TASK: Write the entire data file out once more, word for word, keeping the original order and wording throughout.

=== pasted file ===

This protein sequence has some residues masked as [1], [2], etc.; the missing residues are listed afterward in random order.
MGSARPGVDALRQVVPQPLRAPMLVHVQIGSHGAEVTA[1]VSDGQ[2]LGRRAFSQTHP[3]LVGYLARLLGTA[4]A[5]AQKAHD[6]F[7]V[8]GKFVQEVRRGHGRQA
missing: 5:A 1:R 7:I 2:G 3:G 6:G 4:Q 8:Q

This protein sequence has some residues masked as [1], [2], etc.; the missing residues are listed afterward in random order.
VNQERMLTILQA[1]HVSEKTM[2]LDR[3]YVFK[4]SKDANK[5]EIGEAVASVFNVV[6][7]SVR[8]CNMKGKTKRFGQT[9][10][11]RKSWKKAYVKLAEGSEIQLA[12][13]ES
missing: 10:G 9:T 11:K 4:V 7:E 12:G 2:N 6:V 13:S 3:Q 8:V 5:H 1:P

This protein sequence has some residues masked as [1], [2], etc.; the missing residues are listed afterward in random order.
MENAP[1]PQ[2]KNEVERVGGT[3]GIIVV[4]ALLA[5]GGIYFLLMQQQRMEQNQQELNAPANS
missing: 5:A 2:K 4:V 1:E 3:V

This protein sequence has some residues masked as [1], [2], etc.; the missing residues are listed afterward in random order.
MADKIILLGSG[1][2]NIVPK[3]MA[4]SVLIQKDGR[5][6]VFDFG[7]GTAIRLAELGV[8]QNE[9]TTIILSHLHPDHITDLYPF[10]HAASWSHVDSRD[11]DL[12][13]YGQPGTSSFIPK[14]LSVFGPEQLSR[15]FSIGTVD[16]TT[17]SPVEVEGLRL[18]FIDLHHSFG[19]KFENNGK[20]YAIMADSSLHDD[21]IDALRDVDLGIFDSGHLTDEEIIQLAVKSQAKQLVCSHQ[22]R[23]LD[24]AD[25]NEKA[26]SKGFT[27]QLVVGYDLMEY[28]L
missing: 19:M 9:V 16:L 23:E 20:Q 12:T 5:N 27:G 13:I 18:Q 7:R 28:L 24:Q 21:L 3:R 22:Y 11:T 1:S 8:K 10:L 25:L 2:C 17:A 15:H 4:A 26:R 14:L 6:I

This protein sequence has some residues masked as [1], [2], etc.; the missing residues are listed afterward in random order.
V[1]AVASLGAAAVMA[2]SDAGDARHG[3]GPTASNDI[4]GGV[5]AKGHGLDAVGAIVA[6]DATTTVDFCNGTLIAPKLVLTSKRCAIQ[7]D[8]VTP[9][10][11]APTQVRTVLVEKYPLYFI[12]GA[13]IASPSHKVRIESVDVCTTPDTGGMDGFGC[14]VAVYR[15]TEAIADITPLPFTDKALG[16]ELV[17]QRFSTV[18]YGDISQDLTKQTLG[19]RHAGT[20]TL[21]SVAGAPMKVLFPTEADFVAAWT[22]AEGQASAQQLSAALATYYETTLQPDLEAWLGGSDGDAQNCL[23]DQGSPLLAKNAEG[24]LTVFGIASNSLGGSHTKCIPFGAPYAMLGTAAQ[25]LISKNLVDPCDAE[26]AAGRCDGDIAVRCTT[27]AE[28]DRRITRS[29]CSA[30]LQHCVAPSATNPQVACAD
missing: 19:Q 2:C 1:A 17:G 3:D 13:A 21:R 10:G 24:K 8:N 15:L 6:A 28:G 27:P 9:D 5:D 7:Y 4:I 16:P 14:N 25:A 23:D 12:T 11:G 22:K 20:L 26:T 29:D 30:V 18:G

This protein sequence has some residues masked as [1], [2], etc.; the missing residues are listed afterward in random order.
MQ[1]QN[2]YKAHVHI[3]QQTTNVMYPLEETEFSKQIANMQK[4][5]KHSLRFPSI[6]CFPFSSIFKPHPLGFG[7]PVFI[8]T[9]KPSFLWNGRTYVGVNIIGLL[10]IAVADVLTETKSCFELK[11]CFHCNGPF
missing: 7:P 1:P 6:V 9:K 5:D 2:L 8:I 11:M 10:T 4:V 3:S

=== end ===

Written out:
This protein sequence has some residues masked as [1], [2], etc.; the missing residues are listed afterward in random order.
MGSARPGVDALRQVVPQPLRAPMLVHVQIGSHGAEVTA[1]VSDGQ[2]LGRRAFSQTHP[3]LVGYLARLLGTA[4]A[5]AQKAHD[6]F[7]V[8]GKFVQEVRRGHGRQA
missing: 5:A 1:R 7:I 2:G 3:G 6:G 4:Q 8:Q

This protein sequence has some residues masked as [1], [2], etc.; the missing residues are listed afterward in random order.
VNQERMLTILQA[1]HVSEKTM[2]LDR[3]YVFK[4]SKDANK[5]EIGEAVASVFNVV[6][7]SVR[8]CNMKGKTKRFGQT[9][10][11]RKSWKKAYVKLAEGSEIQLA[12][13]ES
missing: 10:G 9:T 11:K 4:V 7:E 12:G 2:N 6:V 13:S 3:Q 8:V 5:H 1:P

This protein sequence has some residues masked as [1], [2], etc.; the missing residues are listed afterward in random order.
MENAP[1]PQ[2]KNEVERVGGT[3]GIIVV[4]ALLA[5]GGIYFLLMQQQRMEQNQQELNAPANS
missing: 5:A 2:K 4:V 1:E 3:V

This protein sequence has some residues masked as [1], [2], etc.; the missing residues are listed afterward in random order.
MADKIILLGSG[1][2]NIVPK[3]MA[4]SVLIQKDGR[5][6]VFDFG[7]GTAIRLAELGV[8]QNE[9]TTIILSHLHPDHITDLYPF[10]HAASWSHVDSRD[11]DL[12][13]YGQPGTSSFIPK[14]LSVFGPEQLSR[15]FSIGTVD[16]TT[17]SPVEVEGLRL[18]FIDLHHSFG[19]KFENNGK[20]YAIMADSSLHDD[21]IDALRDVDLGIFDSGHLTDEEIIQLAVKSQAKQLVCSHQ[22]R[23]LD[24]AD[25]NEKA[26]SKGFT[27]QLVVGYDLMEY[28]L
missing: 19:M 9:V 16:L 23:E 20:Q 12:T 5:N 27:G 13:I 18:Q 7:R 28:L 24:Q 21:L 3:R 22:Y 11:T 1:S 8:K 10:L 25:L 2:C 17:A 15:H 4:A 26:R 14:L 6:I

This protein sequence has some residues masked as [1], [2], etc.; the missing residues are listed afterward in random order.
V[1]AVASLGAAAVMA[2]SDAGDARHG[3]GPTASNDI[4]GGV[5]AKGHGLDAVGAIVA[6]DATTTVDFCNGTLIAPKLVLTSKRCAIQ[7]D[8]VTP[9][10][11]APTQVRTVLVEKYPLYFI[12]GA[13]IASPSHKVRIESVDVCTTPDTGGMDGFGC[14]VAVYR[15]TEAIADITPLPFTDKALG[16]ELV[17]QRFSTV[18]YGDISQDLTKQTLG[19]RHAGT[20]TL[21]SVAGAPMKVLFPTEADFVAAWT[22]AEGQASAQQLSAALATYYETTLQPDLEAWLGGSDGDAQNCL[23]DQGSPLLAKNAEG[24]LTVFGIASNSLGGSHTKCIPFGAPYAMLGTAAQ[25]LISKNLVDPCDAE[26]AAGRCDGDIAVRCTT[27]AE[28]DRRITRS[29]CSA[30]LQHCVAPSATNPQVACAD
missing: 19:Q 2:C 1:A 17:G 3:D 13:A 21:R 10:G 24:K 8:N 15:L 6:A 28:G 27:P 9:D 5:D 7:Y 4:I 16:P 14:N 25:A 23:D 12:T 11:G 22:K 20:L 26:T 29:D 30:V 18:G

This protein sequence has some residues masked as [1], [2], etc.; the missing residues are listed afterward in random order.
MQ[1]QN[2]YKAHVHI[3]QQTTNVMYPLEETEFSKQIANMQK[4][5]KHSLRFPSI[6]CFPFSSIFKPHPLGFG[7]PVFI[8]T[9]KPSFLWNGRTYVGVNIIGLL[10]IAVADVLTETKSCFELK[11]CFHCNGPF
missing: 7:P 1:P 6:V 9:K 5:D 2:L 8:I 11:M 10:T 4:V 3:S